FacebookTwitterLinkedInEmailPrint分享The Associated Press via Midwest Energy News:Illinois Attorney General Lisa Madigan’s office is considering legal action against the state’s natural resources agency for what prosecutors call a failure to follow the terms of a court-brokered plan to toughen oversight of coal mines.The tougher regulations were part of broader reforms touted with much fanfare two years ago by the administration of former Gov. Pat Quinn. They followed criticisms by environmentalists who alleged the state Department of Natural Resources was too cozy with mining companies and other businesses it regulates.The rules included a requirement that regulators provide earlier notification of new mine applications and that mine permit applicants be available to answer questions at public hearings. But two years later, the new rules have not been enacted, and the resources agency now wants to package the new rules with other pending changes that some environmental groups say actually weaken public participation.”It is frustrating that the new rules are not yet in place,” said Ann Spillane, Madigan’s chief of staff. “It is past time for the department to stop delaying the implementation of new rules and to fully comply with the court order by allowing meaningful public participation.”The threat of renewed legal action comes as the coal industry is battling economic and political challenges that threaten many jobs in central and southern Illinois. The DNR is now overseen by the administration of Republican Gov. Bruce Rauner, a former venture capitalist who defeated Quinn, a Democrat, in 2014 after the new regulations had been announced.The state has 15 pending requests for new mines, permit revisions or renewals that could be affected by the new requirements, government records show.The reforms adopted by the DNR in 2014 settled a lawsuit by Madigan, a Democrat, over the agency’s 2007 approval of a surface mine near the central Illinois town of Banner amid resident complaints about potential threats to their water supply. IDNR eventually rejected the permit, but Illinois prosecutors continued to press their case against the agency, resulting in a March 2014 consent agreement in Sangamon County Circuit Court.The head of the DNR at the time called the reforms “the most recent steps to further restore the integrity of this agency and allow for more public participation as we work towards becoming a national model for transparency.”Since then, the Illinois Coal Association has petitioned the DNR to revise the so-called Banner rules to better address industry concerns — including a change that would only allow state hearing officers, not citizens, to question mine applicants at public hearings.Full article: Illinois AG mulling legal case over delayed coal mine rules Illinois A.G. Weighs Action Against State Natural Resource Office for Slack Enforcement of Mine Oversight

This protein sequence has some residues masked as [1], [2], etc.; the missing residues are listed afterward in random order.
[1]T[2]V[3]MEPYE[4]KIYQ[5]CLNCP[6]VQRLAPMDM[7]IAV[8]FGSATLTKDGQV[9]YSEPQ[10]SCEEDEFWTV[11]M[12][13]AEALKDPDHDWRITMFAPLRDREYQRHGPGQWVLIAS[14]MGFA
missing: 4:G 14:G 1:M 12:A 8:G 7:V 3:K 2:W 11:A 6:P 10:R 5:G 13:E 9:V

Irving was born in Jamaica and grew up in Miami. He said he saw little chance for success until he met a Jamaican-American pilot at his parents’ Christian bookstore. Irving will make stops in Cleveland and Farmingdale, N.Y., before passing into Canada, then crossing the Atlantic, through Europe, the Middle East and Asia. A 23-year-old aerospace student who built his plane from more than $300,000 in donated parts took off Friday from Opa-locka, Fla., hoping to become the youngest person and first black pilot to fly around the globe alone. Barrington Irving plans to arrive back at his Opa-locka starting point April 30 in his single-engine Lancair Columbia 400. He had planned to fly last year, but a lack of funding delayed his $1 million project. He still needs about $20,000, but that didn’t stop him from setting out. “I want this completed before the year is over so kids can see that someone who started off with nothing set a goal and completed it,” he said just before takeoff. “Even with the challenges, everything is starting to fall in place. It’s just my time.” 160Want local news?Sign up for the Localist and stay informed Something went wrong. Please try again.subscribeCongratulations! You’re all set!